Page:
Tyler Moore's home run in Saturday's game against the Miami Marlins was his first in his last 102 plate appearances, going back to a solo shot off then-Milwaukee Brewers' starter Mike Fiers on June 12th in Milwaukee.
Moore went down for a 1-0 fastball from Marlins' left-hander Brad Hand and hit his fifth home run of the season into the Red Porch seats in left to get the Nationals on the board in the fifth after they'd fallen behind 2-0 early in what ended up a 5-2 win.
Moore went 2 for 4 with a double and the home run, leaving him 6 for 22 (.273/.304/.500) with two doubles, a home run, a walk and four Ks in 10 games after he returned from a DL stint for a left ankle sprain.
"He had really good at bats on the road trip," Matt Williams told reporters after Saturday's game. "Swinging against lefties, had success against Hand in the past, had a homer against him in the past, and stayed on a ball today, to the middle of the diamond and elevated it, so he's having good at bats."
Williams also talked about Moore's preparation and his ability to get himself ready for any chances he's given.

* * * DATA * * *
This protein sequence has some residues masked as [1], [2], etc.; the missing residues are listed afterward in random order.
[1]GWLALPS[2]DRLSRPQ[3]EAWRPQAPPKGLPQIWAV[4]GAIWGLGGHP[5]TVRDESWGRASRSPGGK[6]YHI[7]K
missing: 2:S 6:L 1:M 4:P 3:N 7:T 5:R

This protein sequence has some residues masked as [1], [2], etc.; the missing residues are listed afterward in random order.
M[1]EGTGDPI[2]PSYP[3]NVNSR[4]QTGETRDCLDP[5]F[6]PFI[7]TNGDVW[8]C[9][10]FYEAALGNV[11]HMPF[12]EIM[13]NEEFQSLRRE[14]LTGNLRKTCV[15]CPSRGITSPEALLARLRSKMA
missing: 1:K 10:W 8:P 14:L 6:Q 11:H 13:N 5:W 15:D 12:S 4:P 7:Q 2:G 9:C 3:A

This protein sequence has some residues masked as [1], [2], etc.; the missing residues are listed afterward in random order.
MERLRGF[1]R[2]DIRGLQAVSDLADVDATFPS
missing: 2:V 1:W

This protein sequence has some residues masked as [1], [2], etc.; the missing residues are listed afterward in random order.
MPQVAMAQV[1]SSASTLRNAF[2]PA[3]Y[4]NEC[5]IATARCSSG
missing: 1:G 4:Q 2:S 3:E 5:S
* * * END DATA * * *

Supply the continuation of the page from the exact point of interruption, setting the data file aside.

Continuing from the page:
"He loves to play," Williams said. "Opportunities have been a little sparse for him, but he wants to play. He looks forward to any opportunity he gets and he's ready to go, prepares himself."
Moore made his second straight start and his sixth this month on Sunday, and hit his second home run in as many days, sending an 86 mph first-pitch cutter into the left field bullpen for a three-run blast off lefty Justin Nicolino that knocked the Marlins' starter out of the game.
"Yesterday he just missed one and got one as well," Williams told reporters after what ended up a 13-3 win.
"And today, third time around, he had an idea of what the pitches were going to do and picked on the first one and hit it over the fence. So the more he plays the more rhythm he gets."
On the year, the 28-year-old, '08 16th Round pick has a .210/.259/.381 line with 12 doubles and six home runs in 90 games and 176 plate appearances, more games and trips to the plate than he made during his breakthrough on the Nationals' bench in 2012, when he put up a .263/.327/.513 line with nine doubles and ten home runs in 75 games and 171 PAs.
Moore had no options remaining when the season began, fueling speculation that he might be headed elsewhere at some point, but with 13 games remaining, he's still on the Nationals' major league roster.
What does the future hold?
Last winter, veteran Washington Post columnist Thomas Boswell wrote in a chat with readers that, "Moore's teammates can't wait for the day that he is free to leave and try to find a full time job somewhere -- because several of them think he'll be a Josh Willingham clone for several very good years."
Will he get the opportunity somewhere else in 2016, or will he back on the Nationals' bench again for a fifth season?